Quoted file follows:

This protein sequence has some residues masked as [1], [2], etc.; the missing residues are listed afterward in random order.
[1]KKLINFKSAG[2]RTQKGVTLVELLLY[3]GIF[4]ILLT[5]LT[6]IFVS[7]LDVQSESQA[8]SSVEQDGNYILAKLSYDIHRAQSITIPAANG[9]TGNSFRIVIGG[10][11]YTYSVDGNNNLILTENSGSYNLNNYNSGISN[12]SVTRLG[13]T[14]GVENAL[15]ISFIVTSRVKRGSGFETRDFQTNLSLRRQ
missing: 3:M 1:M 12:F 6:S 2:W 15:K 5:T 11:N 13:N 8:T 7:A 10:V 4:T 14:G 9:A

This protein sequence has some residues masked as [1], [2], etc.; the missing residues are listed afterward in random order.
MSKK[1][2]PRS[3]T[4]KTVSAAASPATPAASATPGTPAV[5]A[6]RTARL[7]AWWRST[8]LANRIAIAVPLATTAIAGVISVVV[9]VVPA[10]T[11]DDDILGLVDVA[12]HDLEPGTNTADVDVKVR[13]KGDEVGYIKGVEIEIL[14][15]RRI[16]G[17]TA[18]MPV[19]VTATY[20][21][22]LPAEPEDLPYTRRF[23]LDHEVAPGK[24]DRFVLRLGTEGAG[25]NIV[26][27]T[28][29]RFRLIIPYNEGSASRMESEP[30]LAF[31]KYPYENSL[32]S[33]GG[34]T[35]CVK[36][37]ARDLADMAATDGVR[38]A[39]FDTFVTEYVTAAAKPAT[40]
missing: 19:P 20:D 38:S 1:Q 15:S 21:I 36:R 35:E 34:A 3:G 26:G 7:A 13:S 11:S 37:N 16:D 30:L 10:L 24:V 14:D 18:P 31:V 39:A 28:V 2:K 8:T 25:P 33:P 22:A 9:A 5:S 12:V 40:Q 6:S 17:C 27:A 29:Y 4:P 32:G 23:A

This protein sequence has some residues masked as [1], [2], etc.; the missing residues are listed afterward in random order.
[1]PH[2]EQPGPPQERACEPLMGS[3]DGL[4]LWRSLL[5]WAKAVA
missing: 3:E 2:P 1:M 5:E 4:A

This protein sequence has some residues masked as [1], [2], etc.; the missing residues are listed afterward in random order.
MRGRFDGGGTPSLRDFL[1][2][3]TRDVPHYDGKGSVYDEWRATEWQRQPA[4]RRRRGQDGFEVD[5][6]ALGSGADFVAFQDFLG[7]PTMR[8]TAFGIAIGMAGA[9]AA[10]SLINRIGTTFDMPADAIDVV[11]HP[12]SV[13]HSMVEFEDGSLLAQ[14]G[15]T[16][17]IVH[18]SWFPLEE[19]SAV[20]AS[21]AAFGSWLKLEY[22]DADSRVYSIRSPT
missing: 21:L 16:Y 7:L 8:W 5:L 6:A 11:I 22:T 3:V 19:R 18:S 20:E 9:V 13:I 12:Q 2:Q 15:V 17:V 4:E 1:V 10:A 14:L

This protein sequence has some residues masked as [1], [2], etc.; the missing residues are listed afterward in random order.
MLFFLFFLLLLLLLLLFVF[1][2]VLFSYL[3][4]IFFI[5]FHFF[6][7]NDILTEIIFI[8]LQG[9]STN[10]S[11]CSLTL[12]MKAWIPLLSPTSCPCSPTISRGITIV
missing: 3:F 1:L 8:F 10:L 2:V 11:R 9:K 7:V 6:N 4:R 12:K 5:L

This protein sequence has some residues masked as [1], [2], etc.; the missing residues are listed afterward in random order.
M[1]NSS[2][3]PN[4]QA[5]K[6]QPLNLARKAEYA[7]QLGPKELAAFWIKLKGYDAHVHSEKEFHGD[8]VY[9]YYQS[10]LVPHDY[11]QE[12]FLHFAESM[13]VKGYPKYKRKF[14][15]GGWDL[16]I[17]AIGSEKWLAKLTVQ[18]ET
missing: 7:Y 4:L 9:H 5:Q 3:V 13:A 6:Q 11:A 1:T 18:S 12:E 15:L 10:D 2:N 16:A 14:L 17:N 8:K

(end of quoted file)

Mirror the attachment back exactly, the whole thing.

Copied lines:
This protein sequence has some residues masked as [1], [2], etc.; the missing residues are listed afterward in random order.
[1]KKLINFKSAG[2]RTQKGVTLVELLLY[3]GIF[4]ILLT[5]LT[6]IFVS[7]LDVQSESQA[8]SSVEQDGNYILAKLSYDIHRAQSITIPAANG[9]TGNSFRIVIGG[10][11]YTYSVDGNNNLILTENSGSYNLNNYNSGISN[12]SVTRLG[13]T[14]GVENAL[15]ISFIVTSRVKRGSGFETRDFQTNLSLRRQ
missing: 3:M 1:M 12:F 6:S 2:W 15:K 5:T 11:N 13:N 8:T 7:A 10:V 4:T 14:G 9:A

This protein sequence has some residues masked as [1], [2], etc.; the missing residues are listed afterward in random order.
MSKK[1][2]PRS[3]T[4]KTVSAAASPATPAASATPGTPAV[5]A[6]RTARL[7]AWWRST[8]LANRIAIAVPLATTAIAGVISVVV[9]VVPA[10]T[11]DDDILGLVDVA[12]HDLEPGTNTADVDVKVR[13]KGDEVGYIKGVEIEIL[14][15]RRI[16]G[17]TA[18]MPV[19]VTATY[20][21][22]LPAEPEDLPYTRRF[23]LDHEVAPGK[24]DRFVLRLGTEGAG[25]NIV[26][27]T[28][29]RFRLIIPYNEGSASRMESEP[30]LAF[31]KYPYENSL[32]S[33]GG[34]T[35]CVK[36][37]ARDLADMAATDGVR[38]A[39]FDTFVTEYVTAAAKPAT[40]
missing: 19:P 20:D 38:S 1:Q 15:S 21:I 36:R 35:E 34:A 3:G 26:G 7:A 13:S 11:S 37:N 16:D 30:L 10:L 24:V 14:D 18:P 31:V 39:A 28:V 2:K 8:T 25:P 33:P 22:A 9:A 5:S 12:V 40:Q 6:S 17:C 27:A 29:Y 4:P 32:G 23:A

This protein sequence has some residues masked as [1], [2], etc.; the missing residues are listed afterward in random order.
[1]PH[2]EQPGPPQERACEPLMGS[3]DGL[4]LWRSLL[5]WAKAVA
missing: 3:E 2:P 1:M 5:E 4:A

This protein sequence has some residues masked as [1], [2], etc.; the missing residues are listed afterward in random order.
MRGRFDGGGTPSLRDFL[1][2][3]TRDVPHYDGKGSVYDEWRATEWQRQPA[4]RRRRGQDGFEVD[5][6]ALGSGADFVAFQDFLG[7]PTMR[8]TAFGIAIGMAGA[9]AA[10]SLINRIGTTFDMPADAIDVV[11]HP[12]SV[13]HSMVEFEDGSLLAQ[14]G[15]T[16][17]IVH[18]SWFPLEE[19]SAV[20]AS[21]AAFGSWLKLEY[22]DADSRVYSIRSPT
missing: 21:L 16:Y 7:L 8:W 5:L 6:A 11:I 22:T 3:V 19:R 18:S 20:E 9:V 13:I 12:Q 2:Q 15:V 17:V 4:E 1:V 10:A 14:L

This protein sequence has some residues masked as [1], [2], etc.; the missing residues are listed afterward in random order.
MLFFLFFLLLLLLLLLFVF[1][2]VLFSYL[3][4]IFFI[5]FHFF[6][7]NDILTEIIFI[8]LQG[9]STN[10]S[11]CSLTL[12]MKAWIPLLSPTSCPCSPTISRGITIV
missing: 3:F 1:L 8:F 10:L 2:V 11:R 9:K 7:V 6:N 4:R 12:K 5:L

This protein sequence has some residues masked as [1], [2], etc.; the missing residues are listed afterward in random order.
M[1]NSS[2][3]PN[4]QA[5]K[6]QPLNLARKAEYA[7]QLGPKELAAFWIKLKGYDAHVHSEKEFHGD[8]VY[9]YYQS[10]LVPHDY[11]QE[12]FLHFAESM[13]VKGYPKYKRKF[14][15]GGWDL[16]I[17]AIGSEKWLAKLTVQ[18]ET
missing: 7:Y 4:L 9:H 5:Q 3:V 13:A 6:Q 11:A 1:T 18:S 12:E 15:L 10:D 2:N 16:A 14:L 17:N 8:K